Library filed under Energy Policy from Texas
“It’s difficult for me to say how, without that massive financial assistance, we would have the tremendous volume we see,” said Hartnett White, now with the conservative Texas Public Policy Foundation and a fierce critic of renewable-energy sources, which she calls “unreliable and parasitic.” She added that it might take years to evaluate whether investing in CREZ was worth the huge price tag.
But the city-owned utility, Austin Energy, has balked at the council’s proposal and said it would be too expensive for ratepayers. And since then, a debate has ensued over how to be politically progressive and economically practical at the same time. ...“It’s good to have aspirations except if the aspirations are so far afield that they are simply going to be ignored.”
In two days of hearings before the House Environmental Regulation Committee in Austin on a pending federal law to cut carbon dioxide emissions from power plants, officials described a future electricity industry vastly different from its present form.
This important report by the Texas Comptroller examines the importance of reliable, low-cost energy for the State of Texas. A portion of the report is provided below. The full report can be accessed by clicking the links on this page.
The problem was price. A GreenChoice batch spiked to more than three times the standard electricity rate. Austin Energy officials blamed the jump in prices on a more robust West Texas wind market and clogged transmission lines that made transporting wind energy more challenging. Roger Duncan, the former general manager of Austin Energy, said it was time to consider abolishing the program.
In a memo to the commission Thursday, Nelson said the federal tax credit for wind power was distorting the power market. She said that could potentially push base-load generation like coal and nuclear off the grid. And she ordered an examination of the costs to maintain and upgrade the power grid for wind farms and other renewable sources.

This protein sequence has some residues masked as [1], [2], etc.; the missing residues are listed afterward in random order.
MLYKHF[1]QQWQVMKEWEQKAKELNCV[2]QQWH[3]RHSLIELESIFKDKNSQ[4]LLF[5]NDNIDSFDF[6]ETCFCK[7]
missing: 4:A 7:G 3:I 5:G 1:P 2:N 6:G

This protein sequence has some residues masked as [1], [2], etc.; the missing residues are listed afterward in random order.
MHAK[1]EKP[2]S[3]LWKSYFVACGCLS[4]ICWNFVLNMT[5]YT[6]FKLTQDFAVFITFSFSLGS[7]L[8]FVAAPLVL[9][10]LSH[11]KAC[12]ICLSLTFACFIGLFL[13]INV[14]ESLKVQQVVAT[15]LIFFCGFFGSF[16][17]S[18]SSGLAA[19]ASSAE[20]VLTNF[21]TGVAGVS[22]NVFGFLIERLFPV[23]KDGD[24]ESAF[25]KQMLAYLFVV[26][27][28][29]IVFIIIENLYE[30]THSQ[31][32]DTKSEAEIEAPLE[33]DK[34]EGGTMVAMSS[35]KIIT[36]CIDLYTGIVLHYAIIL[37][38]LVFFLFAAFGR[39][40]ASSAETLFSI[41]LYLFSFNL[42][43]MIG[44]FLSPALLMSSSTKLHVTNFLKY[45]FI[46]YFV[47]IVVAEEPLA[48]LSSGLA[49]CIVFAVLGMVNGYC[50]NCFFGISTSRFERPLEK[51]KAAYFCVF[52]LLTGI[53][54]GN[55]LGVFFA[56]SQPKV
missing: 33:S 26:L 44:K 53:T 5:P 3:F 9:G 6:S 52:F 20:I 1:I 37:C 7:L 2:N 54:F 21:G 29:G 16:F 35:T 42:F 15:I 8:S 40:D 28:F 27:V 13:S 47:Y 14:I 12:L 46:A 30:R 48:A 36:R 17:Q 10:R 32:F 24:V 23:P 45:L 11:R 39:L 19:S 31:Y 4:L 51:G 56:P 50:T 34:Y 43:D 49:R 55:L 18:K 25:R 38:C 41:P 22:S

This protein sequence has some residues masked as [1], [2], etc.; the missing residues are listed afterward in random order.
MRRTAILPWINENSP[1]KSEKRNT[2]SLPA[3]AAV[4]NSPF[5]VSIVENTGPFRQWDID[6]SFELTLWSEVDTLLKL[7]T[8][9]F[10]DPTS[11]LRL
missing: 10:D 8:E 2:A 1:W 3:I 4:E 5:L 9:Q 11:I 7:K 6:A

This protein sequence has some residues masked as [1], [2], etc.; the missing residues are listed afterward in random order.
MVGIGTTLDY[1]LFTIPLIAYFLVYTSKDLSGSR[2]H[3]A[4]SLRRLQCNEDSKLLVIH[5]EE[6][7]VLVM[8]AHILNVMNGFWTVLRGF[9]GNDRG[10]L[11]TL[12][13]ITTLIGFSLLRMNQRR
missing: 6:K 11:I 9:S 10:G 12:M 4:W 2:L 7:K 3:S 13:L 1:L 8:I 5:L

Texas PUC chairwoman, Donna Nelson, has initiated an investigation into "the costs of [transmission] system upgrades, the costs to maintain and operate the current system, and the allocation of those costs specifically related to renewable resources." In her memo below (and attached). Chairwoman Nelson warns of the costs, particularly of the wind PTC is extended by Congress.
Sometimes with long transmission lines that are lightly loaded, such as CREZ, it can be hard to control voltage," he says. "Wind energy needs a source to stabilize it and make it stay in sync." Also, as more CREZ-related projects attempt to tie in with the grid, abnormally hot or cold spring and fall temperatures - leading to unexpected high power demand on the system - could cause delays.
Texas has more wind power than any state and added the most last year, just ahead of California. The problem is that renewable sources are less consistent and reliable than fossil fuels. In Texas, the squeeze comes during heat waves, when demand surges and the air gets still. In California, the challenge is to keep a stable output on the grid and avoid rolling blackouts.
As the session progresses, renewable energy advocates are bracing to defend critical policies that have helped Texas become the leading wind-power state. The ascendancy of the Tea Party, an abundance of cheap natural gas and tighter budgets have reduced the sway of the wind industry. Solar power advocates anticipate limited gains at best.
"Federal incentives for renewable energy, I believe, have distorted the competitive wholesale market" on the Texas grid, Nelson told the Senate Natural Resources Committee. Nelson said she believes those distortions are "one of the primary causes" of the current strains on the grid, and added: "I think we all need to move with extreme caution before adopting any additional incentives or mandates."